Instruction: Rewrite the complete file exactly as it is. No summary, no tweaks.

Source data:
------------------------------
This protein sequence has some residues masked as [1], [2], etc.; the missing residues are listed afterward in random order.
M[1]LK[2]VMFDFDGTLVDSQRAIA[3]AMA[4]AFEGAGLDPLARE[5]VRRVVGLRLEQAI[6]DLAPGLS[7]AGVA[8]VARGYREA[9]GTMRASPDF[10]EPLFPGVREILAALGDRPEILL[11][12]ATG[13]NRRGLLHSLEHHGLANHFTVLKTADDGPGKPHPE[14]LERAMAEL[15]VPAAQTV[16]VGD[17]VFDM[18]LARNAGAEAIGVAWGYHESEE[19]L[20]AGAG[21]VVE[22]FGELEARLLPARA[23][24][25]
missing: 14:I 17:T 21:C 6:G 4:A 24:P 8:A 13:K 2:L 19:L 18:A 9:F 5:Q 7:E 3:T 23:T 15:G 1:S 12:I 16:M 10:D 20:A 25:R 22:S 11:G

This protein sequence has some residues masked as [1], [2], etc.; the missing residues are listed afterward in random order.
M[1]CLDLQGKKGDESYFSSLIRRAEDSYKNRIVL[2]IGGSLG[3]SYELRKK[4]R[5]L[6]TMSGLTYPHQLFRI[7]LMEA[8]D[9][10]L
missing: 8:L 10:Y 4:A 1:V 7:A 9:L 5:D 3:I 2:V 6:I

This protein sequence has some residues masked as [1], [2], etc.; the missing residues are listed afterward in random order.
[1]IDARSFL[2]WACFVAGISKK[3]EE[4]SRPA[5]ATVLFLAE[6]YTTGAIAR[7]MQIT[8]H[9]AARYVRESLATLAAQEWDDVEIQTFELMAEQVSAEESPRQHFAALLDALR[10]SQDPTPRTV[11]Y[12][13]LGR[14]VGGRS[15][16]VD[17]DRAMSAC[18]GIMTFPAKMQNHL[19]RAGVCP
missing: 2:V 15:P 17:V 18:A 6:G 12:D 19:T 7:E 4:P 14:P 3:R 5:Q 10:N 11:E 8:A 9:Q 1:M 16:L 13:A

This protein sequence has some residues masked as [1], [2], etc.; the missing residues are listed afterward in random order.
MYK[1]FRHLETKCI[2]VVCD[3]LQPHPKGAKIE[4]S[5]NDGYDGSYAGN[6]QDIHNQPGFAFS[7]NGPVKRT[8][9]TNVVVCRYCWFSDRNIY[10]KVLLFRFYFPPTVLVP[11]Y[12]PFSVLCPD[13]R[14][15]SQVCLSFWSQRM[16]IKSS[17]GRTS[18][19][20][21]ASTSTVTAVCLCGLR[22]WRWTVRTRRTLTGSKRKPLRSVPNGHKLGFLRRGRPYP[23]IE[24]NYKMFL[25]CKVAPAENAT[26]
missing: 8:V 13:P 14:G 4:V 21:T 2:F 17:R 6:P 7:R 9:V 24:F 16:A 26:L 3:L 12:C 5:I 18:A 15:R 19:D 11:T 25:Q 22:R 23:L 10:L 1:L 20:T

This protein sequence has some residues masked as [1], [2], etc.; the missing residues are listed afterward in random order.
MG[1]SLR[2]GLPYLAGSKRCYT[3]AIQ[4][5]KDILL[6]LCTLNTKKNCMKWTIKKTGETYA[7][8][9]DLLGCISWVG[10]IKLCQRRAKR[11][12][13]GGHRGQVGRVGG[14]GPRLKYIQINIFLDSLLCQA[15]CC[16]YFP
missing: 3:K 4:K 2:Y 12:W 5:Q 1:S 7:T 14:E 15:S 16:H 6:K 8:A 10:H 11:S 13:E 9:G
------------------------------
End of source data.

This protein sequence has some residues masked as [1], [2], etc.; the missing residues are listed afterward in random order.
M[1]LK[2]VMFDFDGTLVDSQRAIA[3]AMA[4]AFEGAGLDPLARE[5]VRRVVGLRLEQAI[6]DLAPGLS[7]AGVA[8]VARGYREA[9]GTMRASPDF[10]EPLFPGVREILAALGDRPEILL[11][12]ATG[13]NRRGLLHSLEHHGLANHFTVLKTADDGPGKPHPE[14]LERAMAEL[15]VPAAQTV[16]VGD[17]VFDM[18]LARNAGAEAIGVAWGYHESEE[19]L[20]AGAG[21]VVE[22]FGELEARLLPARA[23][24][25]
missing: 14:I 17:T 21:C 6:G 4:A 24:P 8:A 13:K 2:L 19:L 18:A 9:F 5:Q 7:E 3:T 23:T 15:G 1:S 12:I 16:M 10:D 20:A 25:R 22:S 11:G

This protein sequence has some residues masked as [1], [2], etc.; the missing residues are listed afterward in random order.
M[1]CLDLQGKKGDESYFSSLIRRAEDSYKNRIVL[2]IGGSLG[3]SYELRKK[4]R[5]L[6]TMSGLTYPHQLFRI[7]LMEA[8]D[9][10]L
missing: 8:L 10:Y 4:A 1:V 7:A 9:L 5:D 3:I 2:V 6:I

This protein sequence has some residues masked as [1], [2], etc.; the missing residues are listed afterward in random order.
[1]IDARSFL[2]WACFVAGISKK[3]EE[4]SRPA[5]ATVLFLAE[6]YTTGAIAR[7]MQIT[8]H[9]AARYVRESLATLAAQEWDDVEIQTFELMAEQVSAEESPRQHFAALLDALR[10]SQDPTPRTV[11]Y[12][13]LGR[14]VGGRS[15][16]VD[17]DRAMSAC[18]GIMTFPAKMQNHL[19]RAGVCP
missing: 2:V 15:P 17:V 18:A 6:G 12:D 19:T 7:E 4:P 14:P 3:R 5:Q 10:N 11:E 8:A 9:Q 1:M 16:L 13:A

This protein sequence has some residues masked as [1], [2], etc.; the missing residues are listed afterward in random order.
MYK[1]FRHLETKCI[2]VVCD[3]LQPHPKGAKIE[4]S[5]NDGYDGSYAGN[6]QDIHNQPGFAFS[7]NGPVKRT[8][9]TNVVVCRYCWFSDRNIY[10]KVLLFRFYFPPTVLVP[11]Y[12]PFSVLCPD[13]R[14][15]SQVCLSFWSQRM[16]IKSS[17]GRTS[18][19][20][21]ASTSTVTAVCLCGLR[22]WRWTVRTRRTLTGSKRKPLRSVPNGHKLGFLRRGRPYP[23]IE[24]NYKMFL[25]CKVAPAENAT[26]
missing: 8:V 13:P 14:G 4:V 21:T 2:F 17:R 6:P 7:R 9:V 24:F 16:A 26:L 3:L 12:C 5:I 18:A 15:R 19:D 11:T 25:Q 22:R 23:L 10:L 1:L 20:T

This protein sequence has some residues masked as [1], [2], etc.; the missing residues are listed afterward in random order.
MG[1]SLR[2]GLPYLAGSKRCYT[3]AIQ[4][5]KDILL[6]LCTLNTKKNCMKWTIKKTGETYA[7][8][9]DLLGCISWVG[10]IKLCQRRAKR[11][12][13]GGHRGQVGRVGG[14]GPRLKYIQINIFLDSLLCQA[15]CC[16]YFP
missing: 3:K 4:K 2:Y 12:W 5:Q 1:S 7:T 14:E 15:S 16:H 6:K 8:A 10:H 11:S 13:E 9:G